Candidates for the doctoral degree must provide a suitable number of copies of the dissertation, as determined by the doctoral committee and school policy, for review and use during the final oral examination. The general format of the dissertation and the abstract is determined by the Office of the Provost and is set forth in the Format Guidelines for Electronic Thesis and Dissertation Preparation at the University of Pittsburgh. Specific instructions should be available in the office of the dean of the school. After the final oral examination is successfully completed, the candidate must electronically submit the approved complete dissertation and abstract in final form. The candidate must submit a dissertation approval form, the required agreement with University Microfilms Inc. for the publication of the dissertation on microfilm and for the publication of the abstract in Dissertation Abstracts, and any appropriate fees to the designated student services representative in the dean’s office of the candidate’s school.
Language of the Doctoral Dissertation
The language in which doctoral dissertations are written shall normally be English. Exceptions may be granted by the student’s dean with the approval of the dissertation adviser and committee, but only for sound reasons of scholarship. Permission shall never be granted on the ground of inadequate command of English.
Final Oral Examination
The final oral examination in defense of the doctoral dissertation is conducted by the doctoral committee and need not be confined to materials in and related to the dissertation. Any member of the Graduate Faculty of the University may attend and participate in the examination. The date, place, and time of the examination should be published well in advance in the University Times. Other qualified individuals may be invited by the committee to participate in the examination. Only members of the doctoral committee may be present during the final deliberations and may vote on the passing of the candidate. A report of this examination, signed by all the members of the doctoral committee, must be sent to the dean. If the decision of the committee is not unanimous, the case is referred to the dean for resolution. The chair of the doctoral committee should ensure that the dissertation is in final form before requesting signatures of the members of the committee.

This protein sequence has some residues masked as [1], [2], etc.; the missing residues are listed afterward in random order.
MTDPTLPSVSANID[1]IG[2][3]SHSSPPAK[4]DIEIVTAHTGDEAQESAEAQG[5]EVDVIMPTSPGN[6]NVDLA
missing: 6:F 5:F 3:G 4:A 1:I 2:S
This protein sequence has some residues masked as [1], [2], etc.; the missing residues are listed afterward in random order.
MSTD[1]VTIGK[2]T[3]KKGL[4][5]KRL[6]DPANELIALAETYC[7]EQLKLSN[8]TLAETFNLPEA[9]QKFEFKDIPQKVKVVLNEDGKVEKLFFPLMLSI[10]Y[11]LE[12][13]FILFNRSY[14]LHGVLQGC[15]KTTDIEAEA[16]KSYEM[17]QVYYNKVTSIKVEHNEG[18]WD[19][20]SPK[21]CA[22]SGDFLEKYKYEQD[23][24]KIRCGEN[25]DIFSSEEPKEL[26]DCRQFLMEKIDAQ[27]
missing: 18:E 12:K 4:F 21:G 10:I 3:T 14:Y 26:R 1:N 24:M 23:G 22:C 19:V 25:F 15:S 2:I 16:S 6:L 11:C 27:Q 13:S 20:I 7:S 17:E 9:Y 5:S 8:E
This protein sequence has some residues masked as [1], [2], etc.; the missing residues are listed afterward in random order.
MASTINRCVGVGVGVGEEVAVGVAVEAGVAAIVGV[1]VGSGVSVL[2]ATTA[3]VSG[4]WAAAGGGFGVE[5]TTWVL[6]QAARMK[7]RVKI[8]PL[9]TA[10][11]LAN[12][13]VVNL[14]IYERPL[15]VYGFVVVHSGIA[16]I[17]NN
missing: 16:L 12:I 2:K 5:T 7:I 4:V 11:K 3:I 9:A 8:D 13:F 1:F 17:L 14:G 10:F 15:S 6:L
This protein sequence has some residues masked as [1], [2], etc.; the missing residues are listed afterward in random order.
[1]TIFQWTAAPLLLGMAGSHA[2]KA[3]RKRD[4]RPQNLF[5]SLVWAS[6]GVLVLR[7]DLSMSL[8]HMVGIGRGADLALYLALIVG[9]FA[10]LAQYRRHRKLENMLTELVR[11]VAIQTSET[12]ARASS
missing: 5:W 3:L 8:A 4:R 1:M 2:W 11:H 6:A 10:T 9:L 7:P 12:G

Interdisciplinary Doctoral Programs
A student may be admitted into one of two types of interdisciplinary doctoral programs:
- Generic Programs, which are ongoing, formally structured, and approved doctoral programs, admission into which follows the same procedures as those of departmental programs; and,
- Individualized Programs, which are specially designed to permit an exceptionally able student who has earned a master’s degree or the equivalent to pursue an interdisciplinary doctoral program structured to satisfy his or her unique goals. Such students should apply to the dean of the school if the departments involved in the proposed program are organized within one school or to the Provost if the departments are organized within more than one school. The student must satisfy the admission requirements of each of the departments or schools involved in the proposed program. If the request is approved, the dean or the Provost, in consultation with the departments concerned, will designate five members from these departments to serve as an advisory committee. After these advisers meet with the student, a chief adviser is selected to assume responsibility for general guidance to the student. These advisers continue their responsibility until the student is admitted to candidacy for the PhD degree and may, if it is appropriate, continue as the doctoral committee for this student.